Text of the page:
High Court ‘recognises responsibility’ shown by South Wales Police use of facial recognition technology
South Wales Police use of automatic facial recognition (AFR) technology to search for people in crowds is lawful, the High Court in Cardiff has ruled.
The force has been trialling AFR since April 2017 but faced a legal challenge from campaigning group Liberty on behalf of former councillor Ed Bridges, who claimed his human rights were breached when he was filmed by the system while Christmas shopping.
Lord Justice Haddon-Cave, sitting with Mr Justice Swift, concluded that South Wales Police’s use of live facial recognition “met the requirements of the Human Rights Act”.
The judges also ruled that existing data protection law offered sufficient safeguards for members of the public whose faces were scanned by facial recognition cameras, and that South Wales Police had considered the implications.
Three UK forces have used facial recognition in public spaces since June 2015: the Metropolitan Police Service (MPS), Leicestershire Police and South Wales Police.
Lawyers for South Wales Police told the hearing facial recognition cameras prevented crime, protected the public and did not breach the privacy of innocent people whose images were captured. The technology was likened to police use of DNA. Those not on a watch list would not have their data stored after being scanned by AFR cameras.
The chief constable of South Wales Police, Matt Jukes, said: “I recognise that the use of AI and face-matching technologies around the world is of great interest and, at times, concern. So, I’m pleased that the court has recognised the responsibility that South Wales Police has shown in our programme.
“There is, and should be, a political and public debate about wider questions of privacy and security. It would be wrong in principle for the police to set the bounds of our use of new technology for ourselves.”
South Wales police and crime commissioner Alun Michael said his priority had been to ensure the police “make best use of technology to keep the public safe while also working within the law and protecting civil liberties”.
The Home Office welcomed the judgment confirming there was a “clear and sufficient legal framework” for the use of AFR.
The MPS said the ruling’s implications would be carefully considered before a decision was taken on any future use of live facial recognition technology.
Leicestershire Police said it uses facial recognition technology in criminal investigations, within locally agreed guidelines and legislation to identify possible suspects. “It was last used at a public event in 2015, as a pilot scheme and it has not been used in that way since,” a force spokesperson said.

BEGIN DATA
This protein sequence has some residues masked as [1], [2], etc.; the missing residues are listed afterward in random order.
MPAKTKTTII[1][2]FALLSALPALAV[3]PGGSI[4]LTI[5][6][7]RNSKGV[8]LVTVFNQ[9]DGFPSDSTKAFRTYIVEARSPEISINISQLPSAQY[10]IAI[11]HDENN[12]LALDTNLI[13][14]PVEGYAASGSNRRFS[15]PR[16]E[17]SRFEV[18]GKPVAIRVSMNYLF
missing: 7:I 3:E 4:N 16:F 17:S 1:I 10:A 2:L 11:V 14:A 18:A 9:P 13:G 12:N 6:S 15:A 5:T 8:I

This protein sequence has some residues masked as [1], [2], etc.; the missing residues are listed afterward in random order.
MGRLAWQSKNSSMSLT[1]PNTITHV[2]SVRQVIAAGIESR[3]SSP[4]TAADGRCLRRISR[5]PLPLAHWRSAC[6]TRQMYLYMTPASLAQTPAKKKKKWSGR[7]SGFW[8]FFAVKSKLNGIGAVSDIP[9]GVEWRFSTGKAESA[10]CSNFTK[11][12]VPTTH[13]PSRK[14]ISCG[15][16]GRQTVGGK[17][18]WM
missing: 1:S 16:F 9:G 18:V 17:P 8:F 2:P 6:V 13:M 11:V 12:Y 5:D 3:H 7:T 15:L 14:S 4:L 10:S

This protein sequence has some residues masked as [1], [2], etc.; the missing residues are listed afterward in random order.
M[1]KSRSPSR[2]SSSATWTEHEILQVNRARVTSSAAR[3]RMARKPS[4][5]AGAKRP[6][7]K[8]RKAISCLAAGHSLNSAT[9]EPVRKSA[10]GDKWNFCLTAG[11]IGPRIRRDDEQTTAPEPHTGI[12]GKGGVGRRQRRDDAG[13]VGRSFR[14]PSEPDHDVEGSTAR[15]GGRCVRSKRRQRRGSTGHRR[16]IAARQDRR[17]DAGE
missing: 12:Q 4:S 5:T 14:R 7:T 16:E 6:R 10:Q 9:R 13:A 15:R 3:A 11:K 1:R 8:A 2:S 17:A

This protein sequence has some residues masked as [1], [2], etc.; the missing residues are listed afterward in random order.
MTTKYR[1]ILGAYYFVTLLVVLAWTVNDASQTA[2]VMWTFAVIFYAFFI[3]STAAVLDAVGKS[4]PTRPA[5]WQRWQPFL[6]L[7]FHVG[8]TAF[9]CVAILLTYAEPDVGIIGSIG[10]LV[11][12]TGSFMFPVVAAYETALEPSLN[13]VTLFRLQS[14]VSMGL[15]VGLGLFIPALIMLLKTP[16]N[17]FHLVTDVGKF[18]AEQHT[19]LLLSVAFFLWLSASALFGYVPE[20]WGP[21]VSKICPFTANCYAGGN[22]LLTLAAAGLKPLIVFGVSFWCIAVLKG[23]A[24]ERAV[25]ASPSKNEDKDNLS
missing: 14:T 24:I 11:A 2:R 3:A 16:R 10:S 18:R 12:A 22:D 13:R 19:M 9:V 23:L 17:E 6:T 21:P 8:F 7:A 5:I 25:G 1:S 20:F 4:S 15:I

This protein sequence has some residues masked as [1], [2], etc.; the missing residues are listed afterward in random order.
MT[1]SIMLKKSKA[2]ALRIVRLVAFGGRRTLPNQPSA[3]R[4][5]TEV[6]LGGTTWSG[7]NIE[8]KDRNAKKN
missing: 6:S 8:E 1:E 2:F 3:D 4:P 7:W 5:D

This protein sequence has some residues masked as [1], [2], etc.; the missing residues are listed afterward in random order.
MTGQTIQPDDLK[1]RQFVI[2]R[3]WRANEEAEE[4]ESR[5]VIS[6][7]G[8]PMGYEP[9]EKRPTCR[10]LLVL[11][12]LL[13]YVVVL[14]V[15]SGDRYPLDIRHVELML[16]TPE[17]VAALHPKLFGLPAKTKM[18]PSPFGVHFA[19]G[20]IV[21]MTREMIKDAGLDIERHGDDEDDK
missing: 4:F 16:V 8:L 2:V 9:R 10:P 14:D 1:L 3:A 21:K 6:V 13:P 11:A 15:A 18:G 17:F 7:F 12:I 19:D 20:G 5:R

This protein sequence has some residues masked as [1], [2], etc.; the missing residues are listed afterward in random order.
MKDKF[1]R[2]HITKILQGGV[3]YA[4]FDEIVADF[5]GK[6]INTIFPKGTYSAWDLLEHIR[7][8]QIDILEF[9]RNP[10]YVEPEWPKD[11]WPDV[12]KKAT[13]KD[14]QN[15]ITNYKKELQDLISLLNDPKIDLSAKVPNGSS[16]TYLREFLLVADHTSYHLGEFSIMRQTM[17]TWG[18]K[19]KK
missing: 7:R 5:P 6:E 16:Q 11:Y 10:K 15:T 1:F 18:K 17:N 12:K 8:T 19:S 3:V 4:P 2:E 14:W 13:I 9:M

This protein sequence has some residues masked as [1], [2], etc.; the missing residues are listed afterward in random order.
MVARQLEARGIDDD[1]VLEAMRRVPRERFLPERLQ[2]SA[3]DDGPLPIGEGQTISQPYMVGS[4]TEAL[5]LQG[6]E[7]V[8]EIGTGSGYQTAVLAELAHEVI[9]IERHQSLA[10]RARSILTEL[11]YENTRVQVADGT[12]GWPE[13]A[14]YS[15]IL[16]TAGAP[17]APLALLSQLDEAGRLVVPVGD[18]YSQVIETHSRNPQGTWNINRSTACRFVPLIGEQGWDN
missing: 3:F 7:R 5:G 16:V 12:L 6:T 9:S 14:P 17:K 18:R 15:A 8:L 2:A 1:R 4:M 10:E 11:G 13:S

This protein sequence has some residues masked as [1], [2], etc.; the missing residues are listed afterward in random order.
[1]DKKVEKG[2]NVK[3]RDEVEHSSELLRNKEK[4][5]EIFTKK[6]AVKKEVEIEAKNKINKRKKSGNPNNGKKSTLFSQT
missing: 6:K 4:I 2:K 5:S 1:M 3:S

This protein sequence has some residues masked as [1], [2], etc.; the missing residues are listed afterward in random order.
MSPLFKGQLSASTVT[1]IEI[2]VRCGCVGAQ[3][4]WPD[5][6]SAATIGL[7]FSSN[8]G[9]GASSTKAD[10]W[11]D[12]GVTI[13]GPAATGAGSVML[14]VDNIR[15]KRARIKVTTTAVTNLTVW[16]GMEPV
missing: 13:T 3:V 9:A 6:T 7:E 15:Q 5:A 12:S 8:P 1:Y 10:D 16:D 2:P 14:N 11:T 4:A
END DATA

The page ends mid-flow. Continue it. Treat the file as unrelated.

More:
The Information Commissioner’s Office (ICO), which has previously voiced concerns over the use of the technology, released a statement in response to the ruling. It warned that facial recognition has the potential to “undermine rather than enhance confidence in the police”.
“We will now consider the court’s findings in finalising our recommendations and guidance to police forces,” said an ICO spokesperson.
Mr Bridges has announced his intention to appeal the ruling. “This disappointing judgment does not reflect the very serious threat that facial recognition poses to our rights and freedoms,” said Mr Bridges’ lawyer Megan Goulding.
The legal decision came on the same day Mayor of London Sadiq Khan acknowledged that the MPS had participated in the deployment of facial recognition software at the King’s Cross development in central London between 2016 and 2018, sharing some images with the property company running the scheme.
That contradicted previous assurances about the relationship with King’s Cross given by the mayor, who asked the MPS “as a matter of urgency” to explain what images of people had been shared with the developer and other companies.
The ruling also coincided with the release of a public opinion survey on facial recognition technology. Of the 4,000 adults polled by the Ada Lovelace Institute, 55 per cent said they wanted the Government to impose restrictions on police use of facial recognition technology but that nearly half (49 per cent) supported use of facial recognition technology in day to day policing, assuming appropriate safeguards are in place.